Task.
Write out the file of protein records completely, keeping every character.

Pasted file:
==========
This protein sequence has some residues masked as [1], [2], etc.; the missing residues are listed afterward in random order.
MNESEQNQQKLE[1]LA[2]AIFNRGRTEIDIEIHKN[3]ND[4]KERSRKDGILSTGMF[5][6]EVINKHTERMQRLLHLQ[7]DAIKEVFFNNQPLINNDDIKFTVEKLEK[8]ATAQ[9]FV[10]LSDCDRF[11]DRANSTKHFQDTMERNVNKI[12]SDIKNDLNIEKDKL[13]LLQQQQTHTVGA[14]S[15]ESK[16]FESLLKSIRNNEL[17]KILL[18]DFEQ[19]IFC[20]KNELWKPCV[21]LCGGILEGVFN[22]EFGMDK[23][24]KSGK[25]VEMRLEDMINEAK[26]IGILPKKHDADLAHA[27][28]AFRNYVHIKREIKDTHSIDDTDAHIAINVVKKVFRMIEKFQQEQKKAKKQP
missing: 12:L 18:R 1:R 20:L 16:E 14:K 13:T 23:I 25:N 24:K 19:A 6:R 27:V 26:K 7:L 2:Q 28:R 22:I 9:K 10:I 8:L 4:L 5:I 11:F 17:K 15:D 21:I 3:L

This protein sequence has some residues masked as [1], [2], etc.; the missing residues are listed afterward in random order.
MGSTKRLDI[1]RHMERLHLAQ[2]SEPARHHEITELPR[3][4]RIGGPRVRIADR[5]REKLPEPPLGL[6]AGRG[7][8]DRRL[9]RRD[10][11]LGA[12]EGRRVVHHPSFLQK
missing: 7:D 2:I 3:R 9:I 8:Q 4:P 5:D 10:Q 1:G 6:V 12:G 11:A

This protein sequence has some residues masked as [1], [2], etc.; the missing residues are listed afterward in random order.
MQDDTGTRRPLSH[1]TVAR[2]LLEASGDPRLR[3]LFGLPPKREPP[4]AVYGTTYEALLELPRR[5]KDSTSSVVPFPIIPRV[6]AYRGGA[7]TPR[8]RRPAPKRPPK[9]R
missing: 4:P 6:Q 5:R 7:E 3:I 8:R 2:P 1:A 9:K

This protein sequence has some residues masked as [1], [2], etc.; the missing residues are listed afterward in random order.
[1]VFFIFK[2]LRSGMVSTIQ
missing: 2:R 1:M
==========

This protein sequence has some residues masked as [1], [2], etc.; the missing residues are listed afterward in random order.
MNESEQNQQKLE[1]LA[2]AIFNRGRTEIDIEIHKN[3]ND[4]KERSRKDGILSTGMF[5][6]EVINKHTERMQRLLHLQ[7]DAIKEVFFNNQPLINNDDIKFTVEKLEK[8]ATAQ[9]FV[10]LSDCDRF[11]DRANSTKHFQDTMERNVNKI[12]SDIKNDLNIEKDKL[13]LLQQQQTHTVGA[14]S[15]ESK[16]FESLLKSIRNNEL[17]KILL[18]DFEQ[19]IFC[20]KNELWKPCV[21]LCGGILEGVFN[22]EFGMDK[23][24]KSGK[25]VEMRLEDMINEAK[26]IGILPKKHDADLAHA[27][28]AFRNYVHIKREIKDTHSIDDTDAHIAINVVKKVFRMIEKFQQEQKKAKKQP
missing: 12:L 18:R 1:R 20:L 16:E 14:K 13:T 23:I 25:N 24:K 19:A 6:R 27:V 26:K 7:L 2:Q 28:R 22:I 9:K 10:I 8:L 4:L 5:I 11:F 17:K 15:D 21:I 3:L

This protein sequence has some residues masked as [1], [2], etc.; the missing residues are listed afterward in random order.
MGSTKRLDI[1]RHMERLHLAQ[2]SEPARHHEITELPR[3][4]RIGGPRVRIADR[5]REKLPEPPLGL[6]AGRG[7][8]DRRL[9]RRD[10][11]LGA[12]EGRRVVHHPSFLQK
missing: 7:D 2:I 3:R 9:I 8:Q 4:P 5:D 10:Q 1:G 6:V 12:G 11:A

This protein sequence has some residues masked as [1], [2], etc.; the missing residues are listed afterward in random order.
MQDDTGTRRPLSH[1]TVAR[2]LLEASGDPRLR[3]LFGLPPKREPP[4]AVYGTTYEALLELPRR[5]KDSTSSVVPFPIIPRV[6]AYRGGA[7]TPR[8]RRPAPKRPPK[9]R
missing: 4:P 6:Q 5:R 7:E 3:I 8:R 2:P 1:A 9:K

This protein sequence has some residues masked as [1], [2], etc.; the missing residues are listed afterward in random order.
[1]VFFIFK[2]LRSGMVSTIQ
missing: 2:R 1:M